Tiliqua gigas, commonly known as the giant blue-tongued skink, is best known for its bright blue tongue. It is a gray lizard about 31cm from the snout to the base of the tail and 55cm from the snout to the tip of the tail, with dark flanks and legs and lateral stripes. Its threat display, in which it opens its mouth wide to display its tongue and makes a loud hissing noise, is so striking that the Malay-speaking people of New Guinea called it “ular kaki ampat” or “snake with four legs” and feared for a long time that it was extremely venomous. In actuality, however, the lizard is fairly harmless - the most substantial documented medical danger of blue-tongued skink bites is secondary infection from bacteria living in the mouth. Tiliqua gigas is an omnivore and is often associated with human agricultural settlements. A broad diet and distinctive appearance have recently made this species and its relatives popular as pets (de Rooij 1915, Brongersma 1958, Broaddus 1994, Gorseman 1998, Dennert 2004).
Distribution: Indonesia (Ambon, Ceram, Ternate, Halmahera, Ke, Aru), Papua New Guinea, Jobi, Admirality Islands, New Britain, Bismarck Archipelago. evanescens: E/S Papua New Guinea, Indonesia (Irian Jaya).
Tiliqua gigas lives in Indonesia (Ambon, Ceram, Ternate, Halmahera, Mysol, Ke, Aru), Papua New Guinea, Jobi, the Admiralty Islands, New Britain, and the Bismarck Archipelago (Barbour 1912, JCVI/TIGR 2010).
According to Gorseman (1998), T. gigas is found in the easternmost part of Java, in Sumatra, on many of the Moluccas, the Kai Islands, the Tanimbar Islands, and Halmahera, on the entire southern and western coasts of Irian Jaya and Papua New Guinea, as well as the northeastern edge of Papua New Guinea.
The eyelids are distinct and scaly. The ear opening is about as large as the eye opening and two or three large, obtuse lobules are present anteriorly. The nostril is within the nasal scale and there are no supranasals. The frontonasal is in contact with the rostral and the prefrontals form a suture. The frontal is longer than it is broad, as long as the parietals, and is in contact with the two anterior supraoculars. There are four supraoculars, of which the second is largest. There are between six and seven supraciliaries. The frontoparietals are distinct. The interparietal is as broad as the parietals are narrow. There are usually three anterior temporals which are larger than the others, and the parietals are separated. The body is stout, with 28-32 subequal scales around the middle. Dorsal scales are usually keeled. The tail is about as long as the body and is compressed, and the dorsal caudal scales are keeled. The limbs are short, with the forelimb a little longer than the head; its length is contained nearly 2.5 times in the distance between the axilla and the groin. The digits are short and round, and possess undivided lamellae ventrally (de Rooij 1915).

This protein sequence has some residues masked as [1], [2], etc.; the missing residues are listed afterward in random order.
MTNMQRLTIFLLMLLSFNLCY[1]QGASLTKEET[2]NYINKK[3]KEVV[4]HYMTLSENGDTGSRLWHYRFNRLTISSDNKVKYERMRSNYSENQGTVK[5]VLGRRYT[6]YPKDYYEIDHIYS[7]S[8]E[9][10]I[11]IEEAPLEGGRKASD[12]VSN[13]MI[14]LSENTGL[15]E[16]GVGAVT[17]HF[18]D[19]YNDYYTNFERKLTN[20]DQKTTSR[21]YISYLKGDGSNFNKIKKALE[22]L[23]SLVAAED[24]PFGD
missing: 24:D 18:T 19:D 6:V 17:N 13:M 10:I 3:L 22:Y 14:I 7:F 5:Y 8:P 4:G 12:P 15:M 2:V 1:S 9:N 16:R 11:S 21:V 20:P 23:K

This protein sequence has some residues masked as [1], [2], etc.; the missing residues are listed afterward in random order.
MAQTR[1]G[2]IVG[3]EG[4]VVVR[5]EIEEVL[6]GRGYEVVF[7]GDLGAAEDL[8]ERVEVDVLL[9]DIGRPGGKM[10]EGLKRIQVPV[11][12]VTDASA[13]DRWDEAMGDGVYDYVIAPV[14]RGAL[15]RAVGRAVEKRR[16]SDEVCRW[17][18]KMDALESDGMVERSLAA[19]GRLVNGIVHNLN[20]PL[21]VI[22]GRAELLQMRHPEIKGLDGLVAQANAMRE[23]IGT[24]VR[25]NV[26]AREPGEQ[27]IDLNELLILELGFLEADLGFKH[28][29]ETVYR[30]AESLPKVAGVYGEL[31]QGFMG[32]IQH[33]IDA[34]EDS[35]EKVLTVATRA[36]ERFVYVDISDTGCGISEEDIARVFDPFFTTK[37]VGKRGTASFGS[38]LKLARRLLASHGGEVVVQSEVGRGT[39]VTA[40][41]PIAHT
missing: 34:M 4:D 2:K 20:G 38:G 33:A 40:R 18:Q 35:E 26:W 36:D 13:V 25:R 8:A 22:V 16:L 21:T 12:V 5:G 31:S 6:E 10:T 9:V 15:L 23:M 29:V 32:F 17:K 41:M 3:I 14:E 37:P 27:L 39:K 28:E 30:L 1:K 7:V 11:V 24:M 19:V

The body is light brown dorsally, with eight to ten dark brown cross-bands. The flanks and limbs are dark brown, spotted with yellow. The head-shields are edged with brown. A dark brown median line is present on the nape, and the tail is banded. The ventral parts are brown and yellow. The head and body together are 312mm long, and the tail is 245mm long (de Rooij 1915).
It is often difficult to distinguish males from females before sexual maturity, but Gorseman (1998) notes that adult males are “much more heavily built than females", and that "they also have a darker head and develop a type of throat sac.”
Tiliqua gigas is thought to be most closely related to T. scincoides, the better-known Australian blue-tongued skink, but the two possess different color patterns. Tiliqua scincoides is light in color, or at least possesses both dark and light cross-stripes, whereas T. gigas has dark flanks, tending toward black, with at most vaguely present stripes (Gorseman 1998).
Tiliqua gigas is a terrestrial lizard with relatively limited climbing ability. In contrast to other species of Tiliqua, which prefer more arid habitats (Dennert 2004, Souter et al. 2007), T. gigas thrives in warm, moist coastal lowlands especially near agricultural or disturbed landscapes (Gorseman 1998).
The biogeograpy of Tiliqua gigas has yet to be thoroughly elucidated, but based on the biology of this species and known biogeographical trends in other Australasian species, Gorseman (1998) speculated that its ancestors probably dispersed from Asia to New Guinea and the neighboring islands by floating on branches and/or hitchhiking on merchant vessels.
Tiliqua gigas appears to be an omnivorous scavenger (Gorseman 1998, Dennert 2004). Its large size among skinks may be correlated with a higher degree of herbivory than is typical of smaller skinks (Greer 2001). It is especially active in agricultural regions, where it is commonly found in piles of garbage, especially those containing coconut husks. It also likes snails and may eat arthropods, smaller lizards, and occasionally carrion (Gorseman 1998).